What we do know is that coconut allergy per se is very rare. In Paul Hannaway's text (1), which is an extensive review of food allergy, he could only find three documented cases of coconut allergy. I am only aware of one case of a putative reaction to coconut oil (see abstract copied below). The Food Allergy and Anaphylaxis Network (FAAN) collected data on 5,149 patients, and found only 4 individuals who reported allergy to coconut (2). With these small number of cases, it is difficult therefore to come to a conclusion.
There are data on the protein content of coconut oil. Crude oil contains 250 mcg per ml of protein, bleached and filtered oil contains 144 mcg per ml, and if the oil is deodorized, 7.9 mcg per ml (3), but the clinical significance of these figures remains undetermined.
In summary, based upon the available literature, we can only conclude that IgE-mediated reactions to coconut are rare, and that reactions to coconut oil are probably even more so, but because there is at least one reported case, we cannot rule out the possibility of such a reaction in a patient who is truly sensitive to coconut.
Finally, the above response assumes that you were inquiring about IgE-mediated reactions to coconut. Coconut oil is known to be antigenic as far as its predisposition to cause contact dermatitis (see abstract copied below from "Contact Dermatitis"). This can evidently be via an immunologic as well as an irritant mechanism.
Thank you again for your inquiry and we hope this response is helpful to you.
(1) Hannaway PJ. On the nature of food allergy. Copyright 2007; Page 111. Published by Lighthouse Press.
(2) Sicherer SH, et al. A voluntary registry for peanut and tree nut allergy: characteristics of the first 5,149 registrants. J Allergy Clin Immunol 2001; 108(1):128-132.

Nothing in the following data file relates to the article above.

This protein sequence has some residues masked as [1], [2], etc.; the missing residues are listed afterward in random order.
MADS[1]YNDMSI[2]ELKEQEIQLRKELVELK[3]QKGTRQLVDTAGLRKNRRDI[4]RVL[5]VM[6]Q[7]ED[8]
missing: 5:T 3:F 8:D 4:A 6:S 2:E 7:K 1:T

(3) Cravel, et al. Allergenicity of refined vegetable oils. Food and Chemical Toxicology 2000; 38:385-393.
Allerg Immunol (Paris). 1994 Dec;26(10):386-7.
[A case of coconut oil allergy in an infant: responsibility of "maternalized" infant formulas].
[Article in French]
Couturier P, Basset-Sthème D, Navette N, Sainte-Laudy J
The case is presented here of a baby of 8 months fed from her birth with maternal milks. The first milk induced a severe gastro-intestinal disorder which disappeared when a second milk was used. A third milk caused a relapse. The only common allergen was coconut, which was physico-chemically modified in the second milk. Demonstration of the responsibility of coconut oil was based on positive re-introduction tests, positive skin tests for coconut and maternal milk that were negative for cow's milk and peanut and by specific IgE tests which were positive in comparison with negative controls.
Occupational allergic contact dermatitis due to coconut diethanolamide (cocamide DEA)
Volume 29, Issue 5, pages 262–265, November 1993
Coconut diethanolamide (CDFA). manufactured from coconut oil, is widely used as a surface-active agent in hand gels. hand-washing liquids, shampoos, and dish-washing liquids. CD HA has rarely caused allergic contact dermatitis. During NS5 IW2, we investigated 6 patients with occupational allergic contact dermatitis caused by CDEA. 2 became sensitized from a barrier cream, 3 from a hand-washing liquid, and 1 had been exposed both to a hand-washing liquid and to a metalworking fluid containing CDEA. Leave-on products (hand-protection foams) caused sensitization much more rapidly (2 3 months) than rinse-off products (hand-washing liquids: 5–7 years). Due to the extensive use of CDEA and the lack of proper declaration of products, it is difficult to avoid CDEA exposure. No contact allergy to another coconut-oil-derived sensitizer (cocamidopropyl betaine) was found in the patients.
Phil Lieberman, M.D.
I hope this information is of some help to you and your practice.
All my best.
Scott Sicherer, MD, FAAAAI
Dennis K. Ledford, MD, FAAAAI